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This Longing for Immortality.

This Longing for Immortality.

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Published by GLENN DALE PEASE
BY GEORGE H. HEPWORTH

" And while they looked steadfastly toward heaven." — Acts i. 10.
BY GEORGE H. HEPWORTH

" And while they looked steadfastly toward heaven." — Acts i. 10.

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Published by: GLENN DALE PEASE on Mar 01, 2014
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03/01/2014

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THIS LONGING FOR IMMORTALITY.BY GEORGE H. HEPWORTH " And while they looked steadfastly toward heaven." — Acts i. 10. We did not come into the world of our own accord, and are therefore not responsible for being here. It is evident, however, that we are here for a purpose, and it is perfectly clear what that pur-pose is. When we arrive it is with a perfectly helpless body. For a time we must be taken care of, our necessities supplied by some person or persons who have been appointed to that end. After a few years we obtain possession of ourselves and begin to think and act on our own judgment. The body goes through the mysterious processes of growth and continues to develop until it reaches a certain stature ; then the growth ceases, and by slow degrees the body declines in strength until at
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last we enter the stage of childhood a second time. 214 THIS LONGING FOR IMMORTALITY. 21$ The law is that the body shall increase until it reaches its maximum of energy. It is safe, there-fore, to generalize and say that everything has a purpose ahead of it, and ought to have such an environment that this purpose can be reached, provided the laws which govern it are obeyed. That statement proves itself and is not subject to denial. The mind and the soul, like the body, are merely dormant possibilities at birth. They know nothing and have experienced nothing. Knowledge and experience come little by little, and in that way mind and soul commence to develop. Now, if it be true that the body grows to its full height and strength by what it feeds on, we ought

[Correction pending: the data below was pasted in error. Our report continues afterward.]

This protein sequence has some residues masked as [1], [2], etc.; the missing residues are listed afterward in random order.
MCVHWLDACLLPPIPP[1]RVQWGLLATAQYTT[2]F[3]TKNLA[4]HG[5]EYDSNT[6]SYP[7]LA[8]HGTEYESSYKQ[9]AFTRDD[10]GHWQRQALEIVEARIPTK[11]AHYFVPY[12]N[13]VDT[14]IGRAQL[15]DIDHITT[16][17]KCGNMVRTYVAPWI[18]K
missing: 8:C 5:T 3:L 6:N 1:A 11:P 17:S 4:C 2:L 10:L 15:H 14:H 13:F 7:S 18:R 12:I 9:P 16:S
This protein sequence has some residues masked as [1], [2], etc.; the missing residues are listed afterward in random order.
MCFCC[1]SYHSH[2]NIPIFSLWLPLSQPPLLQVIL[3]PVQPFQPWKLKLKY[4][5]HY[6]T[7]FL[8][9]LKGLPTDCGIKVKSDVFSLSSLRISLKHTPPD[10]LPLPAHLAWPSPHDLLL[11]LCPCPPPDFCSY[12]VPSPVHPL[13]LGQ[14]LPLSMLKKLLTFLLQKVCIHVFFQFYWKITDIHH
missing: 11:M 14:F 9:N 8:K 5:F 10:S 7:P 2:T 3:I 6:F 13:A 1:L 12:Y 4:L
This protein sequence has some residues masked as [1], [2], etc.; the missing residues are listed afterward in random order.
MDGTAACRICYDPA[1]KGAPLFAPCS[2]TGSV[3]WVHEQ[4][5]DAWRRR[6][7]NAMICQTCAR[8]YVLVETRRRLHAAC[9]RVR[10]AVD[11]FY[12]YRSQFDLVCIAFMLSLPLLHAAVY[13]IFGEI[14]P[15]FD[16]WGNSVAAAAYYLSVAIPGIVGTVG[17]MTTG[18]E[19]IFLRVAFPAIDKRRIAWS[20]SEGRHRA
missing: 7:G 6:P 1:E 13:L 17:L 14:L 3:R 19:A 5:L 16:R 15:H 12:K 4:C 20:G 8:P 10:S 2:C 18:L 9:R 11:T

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to say without fear of contradiction that there is also an ideal perfection for mind and soul to reach, and that in some way and somewhere the oppor-tunity will be offered to attain that ideal. It would be strange to declare that one part of us can come to its maturity, but the other part never will, for it is plainly true that no human soul has ever yet reached that point where there was nothing more or better that it could do or become. We have, then, this curious anomaly, namely, 2l6 HERALD SERMONS. that, so far as this present life is concerned, — counting a man as consisting of body, soul, and spirit, — one third of us is accorded fair play for itself with a generous hand, while two thirds of 'us, and altogether the best part of us, are denied the chance to attain their legitimate end. The idea of immortality, therefore, originates in
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